Thursday, August 27, 2009

Seed Catalogs I like to support

In the world of buying seeds, if you don't want to support Monsanto-Seminis and you are interested in buying from companies which support unaltered, open pollinated and heirloom seeds. There are many alternatives to buy from.
I think there is definitely a new trend going for open pollinated, heirloom seeds. More and more people asking for non hybrid, non gen. altered seeds, seed catalogs are responding in adding more of these seeds to their offering and if you search for Heirloom Seeds on the internet, every year there are more new catalogs in that category.

The only way we can stop Monsanto in endangering our food supply is by buying consciously. Buy seeds from the companies which sign the 'Safe Seed Pledge', buy from companies which don't sell seeds owned by Monsanto, support the companies which try to preserve our food heritage. Buy Heirlooms, Open Pollinated Seeds. Don't buy products made with genetically altered plants. Read the fine print, read your labels when you shop, inform yourself where your food comes from.

We are not all powerless, those companies are only as strong as we let them.

So these companies supposedly are not selling Monsanto owned seeds and quite a few of them grow their own seeds.

Companies I have bought from before are marked by a '*'

Abundant Life Seeds *
Amishland Seeds
Baker Creek Seed Co. * this is right now one of my favorites, they got a great selection of Seeds from around the world
Berlin Seeds - no web site
Botanical Interests * luckily for me, I can get their seeds locally in a garden store
Bountiful Gardens
Diane's Flower Seeds
Fedco Seed Co. - phasing out seminis seeds. Fedco's catalog notes for every variety they sell a number code 1-5, which tells where that seed. came from 1=small independent farmer, 2=family-owned seed companies or co-operatives, 3=domestic & foreign corporations not part of a larger conglomerate, 4=multinationals not engaged in genetic engineering, to Fedco's knowledge, 5=multinationals engaged in genetic engineering.
Garden City Seeds
Heirloom Acres Seeds - rumored to have bad germination rate & bad customer service
Heirlooms Evermore Seeds
Heirloom Seeds* nice variety, it took a bit longer this year to get my order, they said they were overrun with orders (a sign of the times?)
High Mowing Seeds
Horizon Herbs* I found 'Bärlauch' a German wild growing herb there, they built special meals around this herb in Germany when in season. It grows wild in Germany.
Kitchen Garden Seeds* I have been buying from them in years, before they were affiliated with Van Engelen, Inc., they have signed the 'Safe Seed Pledge' and have a interesting assortment of seeds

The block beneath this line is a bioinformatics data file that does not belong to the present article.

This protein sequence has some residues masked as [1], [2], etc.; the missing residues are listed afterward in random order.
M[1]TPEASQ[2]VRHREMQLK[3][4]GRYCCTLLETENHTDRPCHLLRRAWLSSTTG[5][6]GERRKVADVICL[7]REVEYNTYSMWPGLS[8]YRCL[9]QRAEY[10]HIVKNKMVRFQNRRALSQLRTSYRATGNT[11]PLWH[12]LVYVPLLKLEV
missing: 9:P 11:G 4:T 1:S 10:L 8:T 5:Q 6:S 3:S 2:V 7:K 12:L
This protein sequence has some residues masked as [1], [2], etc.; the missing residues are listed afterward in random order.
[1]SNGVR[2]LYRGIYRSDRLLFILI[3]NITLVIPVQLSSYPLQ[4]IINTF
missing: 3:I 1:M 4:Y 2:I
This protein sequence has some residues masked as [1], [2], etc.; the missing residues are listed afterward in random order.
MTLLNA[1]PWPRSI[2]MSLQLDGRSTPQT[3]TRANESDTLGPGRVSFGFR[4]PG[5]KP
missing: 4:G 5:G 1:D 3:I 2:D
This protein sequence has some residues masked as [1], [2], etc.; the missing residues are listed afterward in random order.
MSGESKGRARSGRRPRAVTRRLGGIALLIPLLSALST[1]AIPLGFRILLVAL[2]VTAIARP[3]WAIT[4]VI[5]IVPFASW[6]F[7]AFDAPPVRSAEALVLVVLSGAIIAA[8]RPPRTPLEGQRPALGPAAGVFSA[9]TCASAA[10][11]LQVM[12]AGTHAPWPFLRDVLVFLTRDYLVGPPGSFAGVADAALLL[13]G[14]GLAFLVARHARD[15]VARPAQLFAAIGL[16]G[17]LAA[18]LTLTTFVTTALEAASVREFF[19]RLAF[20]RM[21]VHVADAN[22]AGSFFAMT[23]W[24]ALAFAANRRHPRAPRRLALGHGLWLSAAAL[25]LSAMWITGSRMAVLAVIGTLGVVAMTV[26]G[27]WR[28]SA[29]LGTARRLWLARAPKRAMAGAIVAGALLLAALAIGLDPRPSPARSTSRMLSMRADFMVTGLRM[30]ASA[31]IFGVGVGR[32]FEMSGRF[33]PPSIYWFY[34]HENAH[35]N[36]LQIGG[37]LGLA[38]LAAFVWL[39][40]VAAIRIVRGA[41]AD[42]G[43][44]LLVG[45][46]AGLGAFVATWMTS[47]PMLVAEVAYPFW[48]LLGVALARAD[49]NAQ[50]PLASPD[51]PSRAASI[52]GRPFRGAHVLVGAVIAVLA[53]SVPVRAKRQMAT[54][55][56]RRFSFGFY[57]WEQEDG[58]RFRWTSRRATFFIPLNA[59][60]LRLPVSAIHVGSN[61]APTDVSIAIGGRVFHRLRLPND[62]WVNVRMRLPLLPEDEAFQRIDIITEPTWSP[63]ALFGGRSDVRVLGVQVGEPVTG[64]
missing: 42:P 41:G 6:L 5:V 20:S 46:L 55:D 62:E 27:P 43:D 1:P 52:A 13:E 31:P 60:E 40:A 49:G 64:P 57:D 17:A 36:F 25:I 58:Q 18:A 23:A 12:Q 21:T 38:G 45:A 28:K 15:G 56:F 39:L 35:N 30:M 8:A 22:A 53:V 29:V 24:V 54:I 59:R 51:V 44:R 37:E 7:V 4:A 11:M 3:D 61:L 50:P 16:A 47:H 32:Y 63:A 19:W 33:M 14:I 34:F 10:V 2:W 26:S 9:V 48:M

Lake Valley Seeds
Livingston Seeds
Local Harvest
Mountain Rose Herbs* I ordered a few times from them when I lived in North Carolina. They sometimes had mislabeled plants. Otherwise a nice selection of herbs
Organica Seed
Peaceful Valley Farm Supply* I have not ordered seeds from them, because many of those seeds I can get locally. But I have ordered garlic, organic fertilizer and other garden related things from them. They have a great selection for organic gardening
Pinetree - this one I have been trying to order online a few times, unsuccessfully. Due to Shopping cart problems. I emailed them at least twice, never heard back. They got a nice seed selection if you can get them
Renee's Garden* Renee always has some nice seeds. I used to buy from there before she sold her first Seed catalog business. I do miss the old Renee's catalog. More selection and not so much packaged deals, like 2 different beans in a pack.
Richters Herbs
Sand Hill Preservation Center
Seed Saver's Exchange
Seeds of Change*another company I have bought from for a long time. They are owned now by M&M/Mars- this supposedly because one of the Seeds of Change founders is related person at the top from M&M/Mars, so when the seed company needed financial support they arranged the buy-out. Seed of Exchange say are in complete control of the company, the marketing and in choosing what seeds to sell.
Southern Exposure
Tiny Seeds
Tomato Fest - seed germination from this company is reputed to be poor
Underwood Garden Seeds
Uprising Seeds
Victory Seeds
Wildseed Farms
Wood Prairie Farm

Thursday, August 20, 2009

Seed Savings Importance In Monsanto Times

When I started looking into it, which seed catalogs are selling seeds benefiting the Monsanto corporation, I was surprised how many of the companies I regarded highly and I often buy seeds from, because they do sell a lot of open pollinated and heirloom seeds, the kind of seeds I only use nowadays, how many sell Seminis seeds. They do not only solely Seminis seeds but it sure is very difficult to find out which ones are coming from Seminis. Some companies are not eagerly sharing which seeds are connected to Monsanto, a few are sharing this information. Some companies stopped carrying the controversial seeds and others are phasing them out.

The other surprise to me was, how more and more formerly independent seed catalogs are being owned by larger enterprises, being consolidated. I knew before I investigated that some catalogs I used to shop at had been bought up by another company but I had no idea how bad this is getting. This is a bad direction for the future of our seed supply. We do not want the control of our garden seeds in the hands of a few corporations.